There is nothing worse than a smelly toilet! And while looking after our household toilet takes very little special care, a caravan or motorhome toilet needs a little more thought in order to avoid bad smells or damage to the toilet system, not forgetting the effect the chemicals could have on waste treatment plants, such as septic tanks if not properly applied.
Cassette toilet overview
There are are two main parts of a caravan cassette toilet.
What are the chemicals for and what do they do?
There are three main types of chemical used with cassette toilets.
Holding tank chemicals
These additives tend to be liquid and come in 1-2 litre bottles but can range down to more compact 375ml bottles for the weight conscious. Thetford also do a handy crystalised version that comes in pre-measured sachets. All you have to do is simply pop a sachet into to your tank along with 2-3 litres of water and you're done.
It's worth noting that some additives are very harsh and can damage the seals of your cassette toilet. A good tip is to add the chemical via the waste outlet tube while the tank is not inside the van. This will prevent both damage to the seals and mitigate the risk of staining soft furnishings inside your van.
Make sure you use the specially designed toilet paper that is made to breakdown easy in your cassette toilet. This will prevent blockages and make it easy to empty the tank.
There are environmentally conscious and green versions of these products on the market which are septic tank safe because, unlike the standard products on the market, they don't kill the bacteria that are found inside septic tanks. The bacteria found in septic tanks are crucial in order for them to function and break down waste.
These additives are the most important in terms of a function as they are responsible for reducing gas build up, preventing nasty smells and breaking down the solids and tissue which would otherwise cause blockages.
Because of their job is to liquify solids, a cassette toilet is much more likely to become blocked if these chemicals are not used.
Even when using the right chemicals and correct doses, your holding tank can become blocked due to excessive use of toilet paper! Care must be taken when un-blocking it as there is a delicate float mechanism inside which is used to show how full the tank is.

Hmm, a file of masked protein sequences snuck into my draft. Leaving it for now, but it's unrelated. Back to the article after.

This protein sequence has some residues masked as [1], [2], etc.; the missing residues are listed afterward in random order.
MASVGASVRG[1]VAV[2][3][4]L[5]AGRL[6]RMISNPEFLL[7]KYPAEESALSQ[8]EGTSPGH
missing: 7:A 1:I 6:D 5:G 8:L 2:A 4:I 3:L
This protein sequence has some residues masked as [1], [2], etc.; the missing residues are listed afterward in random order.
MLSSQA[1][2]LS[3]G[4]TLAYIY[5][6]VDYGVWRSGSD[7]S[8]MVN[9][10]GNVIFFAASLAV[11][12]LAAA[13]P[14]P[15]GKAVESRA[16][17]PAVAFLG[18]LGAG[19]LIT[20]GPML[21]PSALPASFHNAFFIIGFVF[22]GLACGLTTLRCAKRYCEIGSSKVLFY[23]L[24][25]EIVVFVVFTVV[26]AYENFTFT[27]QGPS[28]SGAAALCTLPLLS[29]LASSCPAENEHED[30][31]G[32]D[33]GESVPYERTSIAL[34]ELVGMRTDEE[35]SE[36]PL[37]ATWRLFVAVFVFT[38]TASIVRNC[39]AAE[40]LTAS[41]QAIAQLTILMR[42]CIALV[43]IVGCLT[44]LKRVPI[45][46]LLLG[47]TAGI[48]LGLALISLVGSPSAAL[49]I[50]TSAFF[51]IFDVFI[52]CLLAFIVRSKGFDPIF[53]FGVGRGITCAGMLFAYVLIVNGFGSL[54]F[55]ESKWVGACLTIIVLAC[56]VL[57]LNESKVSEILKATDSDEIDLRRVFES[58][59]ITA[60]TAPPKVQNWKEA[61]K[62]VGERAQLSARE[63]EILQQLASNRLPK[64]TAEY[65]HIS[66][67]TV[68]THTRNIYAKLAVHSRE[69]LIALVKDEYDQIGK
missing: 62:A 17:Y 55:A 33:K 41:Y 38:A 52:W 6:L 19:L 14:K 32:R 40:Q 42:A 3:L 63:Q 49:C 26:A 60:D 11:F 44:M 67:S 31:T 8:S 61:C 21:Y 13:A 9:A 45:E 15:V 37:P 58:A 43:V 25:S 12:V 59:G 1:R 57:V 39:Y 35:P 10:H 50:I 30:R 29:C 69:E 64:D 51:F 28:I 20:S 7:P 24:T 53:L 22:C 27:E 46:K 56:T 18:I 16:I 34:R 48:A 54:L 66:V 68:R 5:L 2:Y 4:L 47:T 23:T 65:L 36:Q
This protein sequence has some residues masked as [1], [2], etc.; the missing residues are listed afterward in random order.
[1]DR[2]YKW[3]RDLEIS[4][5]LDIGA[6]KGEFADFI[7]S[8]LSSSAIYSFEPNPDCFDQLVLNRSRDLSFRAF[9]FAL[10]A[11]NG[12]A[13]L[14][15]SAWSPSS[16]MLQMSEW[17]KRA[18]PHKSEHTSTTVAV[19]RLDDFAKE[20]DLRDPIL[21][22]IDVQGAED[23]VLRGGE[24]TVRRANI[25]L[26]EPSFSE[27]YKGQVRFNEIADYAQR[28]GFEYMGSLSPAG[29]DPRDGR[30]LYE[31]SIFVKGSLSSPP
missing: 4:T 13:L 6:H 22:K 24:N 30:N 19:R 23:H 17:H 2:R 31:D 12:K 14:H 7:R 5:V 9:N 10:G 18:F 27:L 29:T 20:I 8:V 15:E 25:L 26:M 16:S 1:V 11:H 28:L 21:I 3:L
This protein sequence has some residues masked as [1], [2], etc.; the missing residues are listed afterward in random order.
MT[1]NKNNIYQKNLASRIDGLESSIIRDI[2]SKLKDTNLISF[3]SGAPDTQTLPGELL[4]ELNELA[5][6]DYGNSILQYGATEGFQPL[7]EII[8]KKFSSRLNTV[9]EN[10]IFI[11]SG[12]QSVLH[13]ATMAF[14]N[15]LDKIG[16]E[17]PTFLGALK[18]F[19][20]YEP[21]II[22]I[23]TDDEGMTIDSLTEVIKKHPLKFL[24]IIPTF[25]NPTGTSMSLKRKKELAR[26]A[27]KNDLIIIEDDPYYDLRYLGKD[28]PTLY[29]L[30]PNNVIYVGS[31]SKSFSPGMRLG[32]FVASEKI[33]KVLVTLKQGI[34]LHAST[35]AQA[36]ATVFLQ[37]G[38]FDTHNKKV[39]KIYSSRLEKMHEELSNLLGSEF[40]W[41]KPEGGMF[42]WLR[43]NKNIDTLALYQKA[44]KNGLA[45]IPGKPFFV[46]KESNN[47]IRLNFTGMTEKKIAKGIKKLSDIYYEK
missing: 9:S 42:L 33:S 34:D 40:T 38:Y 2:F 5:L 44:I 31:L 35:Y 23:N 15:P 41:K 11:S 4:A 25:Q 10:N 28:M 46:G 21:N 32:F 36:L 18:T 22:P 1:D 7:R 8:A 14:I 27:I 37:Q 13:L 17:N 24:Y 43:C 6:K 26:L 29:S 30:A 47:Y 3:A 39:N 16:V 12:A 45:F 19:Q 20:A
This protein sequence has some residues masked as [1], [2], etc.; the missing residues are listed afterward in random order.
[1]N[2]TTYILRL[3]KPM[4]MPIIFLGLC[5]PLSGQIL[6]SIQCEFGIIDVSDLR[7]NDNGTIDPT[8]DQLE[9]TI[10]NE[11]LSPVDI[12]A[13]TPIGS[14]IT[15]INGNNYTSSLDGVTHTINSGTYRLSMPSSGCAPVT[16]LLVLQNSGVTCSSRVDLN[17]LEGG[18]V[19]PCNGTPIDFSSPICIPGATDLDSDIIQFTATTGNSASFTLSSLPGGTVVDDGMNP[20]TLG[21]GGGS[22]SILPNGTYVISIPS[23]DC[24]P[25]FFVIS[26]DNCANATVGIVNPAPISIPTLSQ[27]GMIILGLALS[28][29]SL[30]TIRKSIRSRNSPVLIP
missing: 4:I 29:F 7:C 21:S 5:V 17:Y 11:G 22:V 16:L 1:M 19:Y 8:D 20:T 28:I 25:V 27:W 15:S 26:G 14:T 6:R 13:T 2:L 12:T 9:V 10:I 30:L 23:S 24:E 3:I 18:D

Resist the temptation to fill with water and vigorously shake the tank as this is a common way of damaging the float! Instead, use a gentle swirling technique to try and dislodge any blockage.
Most modern waste holding tanks have a large removable section on the top which can be removed, making it very easy to inspect for damage and remove stubborn blockages. If you have an older tank it may be harder to resolve a blockage, please refer to your toilets manual for advice.
At the end of the season or when your are not planning on using you van for a prolonged period it is recommended to clean the tank with a tank cleaner. Thetford suggest using a tank cleaner 2-3 times a year in order to prolong the tanks life, keep it looking like new and importantly to keep it smelling fresh!
In recent years flush chemicals such as Thetford aqua rinse have developed to leave a pleasant smell and satisfying shine to the cassette bowl. However, these chemicals are not as important as the ones used in the waste holding tank as their only function is to leave the bowl clean and smelling fresh after a flush.
Toilet bowl chemicals
Specific bleaches and spays used for keeping the toilet bowl clean and hygienic have to be plastic safe in order to avoid damage to the toilets plastics, pipes and seals. Thetford have released a couple of products that are specifically designed for cassette toilets and they are pictured below.
Below is a handy diagram from Thetford which helps to give a visual representation of what goes where!
Thetford, (2020), 201811015_Thetford_Afbeeldingen_Website_EN [ONLINE]. Available at: https://www.thetford-europe.com/gb/which-thetford-toilet-care-products-do-i-need [Accessed 6 January 2020].